4. Hello1 I was really disappointed with this issue, finally we get some interaction between Clark & Lois in Superman books and I was hoping for a little bit more. Don't get me wrong the heart to heart conversation between them was very delightful. Clark seems to be more like himself when he is around LOIS.I agreed I did not like Lodbell trying to sell a betrayal coming from Lois revealing Clark's secret identity, which IS SO NOT her! That's one of the reasons I totally dislike Lodbell writing Lois Lane, sorry I don't trust the guy and his terrible writing.
    is just so confusing that in first panel we get a totally understanding Lois telling Clark that she saw in his heart and mind what he feels and then BOOM she is telling him she is going to reveal his secret to the world the second she wakes up from the coma?
    Wonder Woman telling them that she is leaving and then we found her in the bathroom adjusting her tiara, it was just ridiculous! Didn't she had work to do, like I don't know fighting The Horde? but it seems that the canon in this Nu52 is a Wonder Woman who only cares about her “boyfriend” and less of her role of heroine, at least that's what we get in Superman books. What pisses me more is that Diana is the only one invested in this “relationship” or whatever it is. The whole thing is forced and only makes Wonder Woman looks bad, and I have to disagree here, I didn't find any spark between Clark and Diana. She is the only one who wants things to move forward to another level. And we get to see that in Clark's and Jon conversation at the hospital, Clark's speech about why he thinks Lois chose him over everyone else (including him) only confirms his insecurities and his desire to be in Jon's “place”.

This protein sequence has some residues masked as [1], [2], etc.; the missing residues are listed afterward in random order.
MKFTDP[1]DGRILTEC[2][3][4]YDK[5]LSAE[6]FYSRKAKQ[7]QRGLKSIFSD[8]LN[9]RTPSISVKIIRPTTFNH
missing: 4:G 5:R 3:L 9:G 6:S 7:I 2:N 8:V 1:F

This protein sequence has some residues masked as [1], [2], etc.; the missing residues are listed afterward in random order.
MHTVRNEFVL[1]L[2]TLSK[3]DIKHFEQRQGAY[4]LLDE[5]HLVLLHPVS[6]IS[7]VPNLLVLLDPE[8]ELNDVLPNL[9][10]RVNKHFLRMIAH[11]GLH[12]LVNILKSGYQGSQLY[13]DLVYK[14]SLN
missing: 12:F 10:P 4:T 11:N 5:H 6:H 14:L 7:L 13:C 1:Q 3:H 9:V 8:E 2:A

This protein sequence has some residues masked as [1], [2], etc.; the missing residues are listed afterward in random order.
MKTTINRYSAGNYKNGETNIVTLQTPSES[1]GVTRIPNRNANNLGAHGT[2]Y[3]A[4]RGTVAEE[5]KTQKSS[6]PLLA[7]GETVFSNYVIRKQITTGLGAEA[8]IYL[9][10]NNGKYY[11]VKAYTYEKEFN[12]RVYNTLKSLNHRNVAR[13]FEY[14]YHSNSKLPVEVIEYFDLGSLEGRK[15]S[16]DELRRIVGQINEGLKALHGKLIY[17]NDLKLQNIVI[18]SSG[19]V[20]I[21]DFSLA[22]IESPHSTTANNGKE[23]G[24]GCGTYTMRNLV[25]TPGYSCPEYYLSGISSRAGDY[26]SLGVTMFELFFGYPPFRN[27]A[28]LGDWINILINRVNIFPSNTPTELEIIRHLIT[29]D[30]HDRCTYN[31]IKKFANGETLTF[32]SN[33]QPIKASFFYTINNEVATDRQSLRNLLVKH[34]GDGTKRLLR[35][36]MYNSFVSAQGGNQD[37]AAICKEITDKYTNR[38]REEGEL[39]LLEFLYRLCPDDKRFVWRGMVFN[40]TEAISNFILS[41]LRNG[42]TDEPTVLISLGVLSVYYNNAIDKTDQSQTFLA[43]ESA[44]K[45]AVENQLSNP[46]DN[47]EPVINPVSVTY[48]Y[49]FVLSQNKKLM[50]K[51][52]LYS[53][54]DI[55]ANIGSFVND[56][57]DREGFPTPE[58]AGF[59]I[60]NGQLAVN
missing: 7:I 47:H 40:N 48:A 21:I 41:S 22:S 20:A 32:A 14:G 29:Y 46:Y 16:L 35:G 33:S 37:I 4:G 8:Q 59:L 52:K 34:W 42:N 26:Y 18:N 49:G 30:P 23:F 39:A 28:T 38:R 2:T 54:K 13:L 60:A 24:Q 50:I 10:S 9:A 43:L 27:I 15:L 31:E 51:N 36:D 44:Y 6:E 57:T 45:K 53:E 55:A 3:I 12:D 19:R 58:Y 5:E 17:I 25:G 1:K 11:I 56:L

The good thing, Parasite appearance, maybe next issue we get more Clark fighting to save Lois from Parasite's hands and maybe, crossing all my fingers here, we get more interactions between Lois & Clark!


  5. If Scott Lobdell really intends Lois to be weirdly vengeful towards Superman for keeping the secret from her (and several billion other people) just minutes after a loving scene in which she accepted that he was going to tell her! then he really doesn't understand people. I could see a case being made that he doesn't like women, but I hope we don't end up there.